Editor:

I am blessed to have as my friend the Reverend Matthew Wise, Associate Rector of my parish – St. Mark’s Episcopal Church. Reverend Wise often reminds our congregation of the ‘Both/And’ nature of our world and encourages us to stop viewing things through the ‘Either/Or’ lens. With the ongoing struggles facing our nation, I have increasingly given thought to this principle. Imagine what this might mean in the current context. What if we live in a society that is both founded by a document that states all men are created equal and was written by an individual who owned slaves? What if we should both respect the rule of law and those law enforcement officials who serve to protect us through community policing and condemn the actions of those officers who betray that trust by taking the lives of our brothers and sisters of color while in their custody? What if we should both respect everyone’s civil liberties and wear a mask to protect each other from a terrible disease that is ravishing our nation? 

It is human nature to attempt to simplify the information we receive to develop our worldview. As a survival mechanism, the human brain attempts to generate a belief of how our world exists using the least amount of energy possible. However, our society is not so simple. We live in a world filled with complex interrelationships that require critical thinking to develop the best possible outcome. Our founding fathers developed a government with three separate and equal branches of government to ensure that we became a republic where representation of multiple voices led our government, not a single tyrant sitting on a throne – a government that was designed to inherently slow down the process of law making so we could think through all viewpoints and consider all options. I implore my fellow citizens to commit to this concept – to seek to understand before being understood. Perhaps we are not a dichotomous society of liberal snowflakes and conservative hicks brainwashed by Fox News. What if we are a society of individuals who both value and respect each American for their contributions to the greater good and have our own worldview that has been created by our lived experiences?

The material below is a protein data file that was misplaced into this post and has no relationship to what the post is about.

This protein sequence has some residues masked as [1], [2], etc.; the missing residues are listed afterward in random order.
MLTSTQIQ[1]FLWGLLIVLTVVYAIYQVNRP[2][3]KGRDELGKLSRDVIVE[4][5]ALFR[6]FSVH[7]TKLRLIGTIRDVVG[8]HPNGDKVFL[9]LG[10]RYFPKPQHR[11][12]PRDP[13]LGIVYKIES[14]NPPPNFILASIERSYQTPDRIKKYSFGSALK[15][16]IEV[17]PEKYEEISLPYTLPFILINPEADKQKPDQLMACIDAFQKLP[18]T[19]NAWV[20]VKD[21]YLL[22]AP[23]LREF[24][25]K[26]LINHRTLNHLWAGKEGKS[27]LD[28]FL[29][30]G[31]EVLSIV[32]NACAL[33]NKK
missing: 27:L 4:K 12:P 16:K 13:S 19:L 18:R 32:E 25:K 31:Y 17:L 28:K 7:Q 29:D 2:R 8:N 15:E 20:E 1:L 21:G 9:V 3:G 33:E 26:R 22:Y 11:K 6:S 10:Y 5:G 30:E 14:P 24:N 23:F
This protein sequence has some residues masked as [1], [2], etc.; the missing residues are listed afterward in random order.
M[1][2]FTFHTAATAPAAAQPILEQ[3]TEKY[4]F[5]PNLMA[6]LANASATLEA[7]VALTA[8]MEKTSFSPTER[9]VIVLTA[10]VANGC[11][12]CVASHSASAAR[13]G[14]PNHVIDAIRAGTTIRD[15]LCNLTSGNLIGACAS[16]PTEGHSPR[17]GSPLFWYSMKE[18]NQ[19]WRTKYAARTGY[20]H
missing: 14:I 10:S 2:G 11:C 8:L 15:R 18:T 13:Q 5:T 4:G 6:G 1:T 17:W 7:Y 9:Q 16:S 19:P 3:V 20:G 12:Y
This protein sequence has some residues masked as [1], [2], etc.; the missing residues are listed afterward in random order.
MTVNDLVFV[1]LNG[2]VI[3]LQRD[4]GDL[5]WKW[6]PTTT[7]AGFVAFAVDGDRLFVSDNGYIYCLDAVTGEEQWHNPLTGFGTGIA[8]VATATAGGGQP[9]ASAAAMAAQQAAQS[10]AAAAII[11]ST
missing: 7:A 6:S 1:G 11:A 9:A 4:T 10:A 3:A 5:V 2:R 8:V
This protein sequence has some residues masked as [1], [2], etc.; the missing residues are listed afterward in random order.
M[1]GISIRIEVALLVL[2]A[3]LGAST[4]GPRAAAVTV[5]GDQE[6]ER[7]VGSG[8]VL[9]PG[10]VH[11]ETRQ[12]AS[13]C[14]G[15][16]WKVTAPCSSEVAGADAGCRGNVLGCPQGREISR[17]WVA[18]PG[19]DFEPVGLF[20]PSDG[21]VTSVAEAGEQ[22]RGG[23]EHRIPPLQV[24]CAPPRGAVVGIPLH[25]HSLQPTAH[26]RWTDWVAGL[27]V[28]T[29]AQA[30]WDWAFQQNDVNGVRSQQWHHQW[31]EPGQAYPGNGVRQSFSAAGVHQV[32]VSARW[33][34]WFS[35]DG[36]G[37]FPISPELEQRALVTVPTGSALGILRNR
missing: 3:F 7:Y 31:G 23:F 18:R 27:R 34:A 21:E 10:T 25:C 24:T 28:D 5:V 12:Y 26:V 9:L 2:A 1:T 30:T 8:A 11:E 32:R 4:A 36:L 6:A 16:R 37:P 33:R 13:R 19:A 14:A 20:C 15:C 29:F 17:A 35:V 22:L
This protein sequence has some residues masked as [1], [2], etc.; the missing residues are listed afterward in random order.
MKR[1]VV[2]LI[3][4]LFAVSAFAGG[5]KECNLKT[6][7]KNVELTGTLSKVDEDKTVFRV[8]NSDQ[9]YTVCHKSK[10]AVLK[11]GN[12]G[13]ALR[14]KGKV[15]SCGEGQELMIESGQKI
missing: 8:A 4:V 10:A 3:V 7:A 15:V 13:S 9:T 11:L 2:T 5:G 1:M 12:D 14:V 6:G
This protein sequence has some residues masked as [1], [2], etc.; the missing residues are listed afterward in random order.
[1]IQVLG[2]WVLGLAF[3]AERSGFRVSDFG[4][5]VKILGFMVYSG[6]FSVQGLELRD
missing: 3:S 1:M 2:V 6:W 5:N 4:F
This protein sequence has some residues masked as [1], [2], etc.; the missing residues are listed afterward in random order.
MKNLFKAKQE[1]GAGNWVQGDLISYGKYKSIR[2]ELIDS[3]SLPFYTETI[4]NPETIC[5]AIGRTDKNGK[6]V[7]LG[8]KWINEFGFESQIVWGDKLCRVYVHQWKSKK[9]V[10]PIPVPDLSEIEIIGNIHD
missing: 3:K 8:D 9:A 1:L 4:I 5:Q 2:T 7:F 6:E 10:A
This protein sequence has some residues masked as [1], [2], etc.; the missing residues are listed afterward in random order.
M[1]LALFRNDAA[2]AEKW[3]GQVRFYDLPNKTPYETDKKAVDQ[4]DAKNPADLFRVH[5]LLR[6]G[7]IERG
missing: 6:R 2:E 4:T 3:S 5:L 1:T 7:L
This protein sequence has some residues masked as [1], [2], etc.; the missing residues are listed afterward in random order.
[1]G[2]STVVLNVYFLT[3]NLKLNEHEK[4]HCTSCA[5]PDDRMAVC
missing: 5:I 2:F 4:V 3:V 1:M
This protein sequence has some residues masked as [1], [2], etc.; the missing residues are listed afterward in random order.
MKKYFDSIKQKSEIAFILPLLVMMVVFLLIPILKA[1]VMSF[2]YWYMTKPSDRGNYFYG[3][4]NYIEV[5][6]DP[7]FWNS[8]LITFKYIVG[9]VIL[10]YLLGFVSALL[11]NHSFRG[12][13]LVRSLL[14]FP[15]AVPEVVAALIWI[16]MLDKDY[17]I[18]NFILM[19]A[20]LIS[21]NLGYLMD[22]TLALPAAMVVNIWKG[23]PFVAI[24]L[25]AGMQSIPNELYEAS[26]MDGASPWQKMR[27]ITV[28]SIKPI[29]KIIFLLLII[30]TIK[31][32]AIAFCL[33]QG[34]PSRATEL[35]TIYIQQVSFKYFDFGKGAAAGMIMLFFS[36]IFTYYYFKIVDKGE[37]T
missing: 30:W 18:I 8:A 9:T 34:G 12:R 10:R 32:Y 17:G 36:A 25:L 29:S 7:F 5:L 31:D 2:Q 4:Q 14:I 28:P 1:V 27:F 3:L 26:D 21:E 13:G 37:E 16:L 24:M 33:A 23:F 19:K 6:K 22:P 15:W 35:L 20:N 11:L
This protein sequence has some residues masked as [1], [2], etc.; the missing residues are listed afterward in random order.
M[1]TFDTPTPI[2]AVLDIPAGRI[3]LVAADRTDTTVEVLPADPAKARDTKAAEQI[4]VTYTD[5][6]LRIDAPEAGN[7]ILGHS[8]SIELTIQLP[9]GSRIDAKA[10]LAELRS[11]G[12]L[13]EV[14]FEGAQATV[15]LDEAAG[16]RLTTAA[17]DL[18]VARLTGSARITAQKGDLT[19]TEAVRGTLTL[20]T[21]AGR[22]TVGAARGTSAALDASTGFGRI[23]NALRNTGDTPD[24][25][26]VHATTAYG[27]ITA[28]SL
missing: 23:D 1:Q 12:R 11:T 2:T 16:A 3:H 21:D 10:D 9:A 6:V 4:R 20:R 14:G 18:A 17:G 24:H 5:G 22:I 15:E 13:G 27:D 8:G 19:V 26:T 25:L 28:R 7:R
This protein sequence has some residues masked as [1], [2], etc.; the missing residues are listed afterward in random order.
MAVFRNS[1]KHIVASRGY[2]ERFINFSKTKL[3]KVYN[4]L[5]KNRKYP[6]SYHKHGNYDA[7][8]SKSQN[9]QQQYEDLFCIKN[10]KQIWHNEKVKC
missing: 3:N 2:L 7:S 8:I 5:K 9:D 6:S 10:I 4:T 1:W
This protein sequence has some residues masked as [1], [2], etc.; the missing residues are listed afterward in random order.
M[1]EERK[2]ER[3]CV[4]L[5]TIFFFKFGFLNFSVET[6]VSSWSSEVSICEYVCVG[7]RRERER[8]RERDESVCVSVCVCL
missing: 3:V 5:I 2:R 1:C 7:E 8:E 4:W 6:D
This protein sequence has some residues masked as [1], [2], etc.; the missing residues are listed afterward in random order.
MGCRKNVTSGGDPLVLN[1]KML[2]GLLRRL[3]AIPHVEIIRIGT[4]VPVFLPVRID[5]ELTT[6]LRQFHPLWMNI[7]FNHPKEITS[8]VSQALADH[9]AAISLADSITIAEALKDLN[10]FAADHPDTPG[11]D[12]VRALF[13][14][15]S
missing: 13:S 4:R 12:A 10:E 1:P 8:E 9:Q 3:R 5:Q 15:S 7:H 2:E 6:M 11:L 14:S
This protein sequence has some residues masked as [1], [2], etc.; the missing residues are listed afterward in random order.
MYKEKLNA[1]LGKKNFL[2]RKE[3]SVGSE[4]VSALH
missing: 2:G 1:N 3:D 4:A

David A. Byrd, PhD

 

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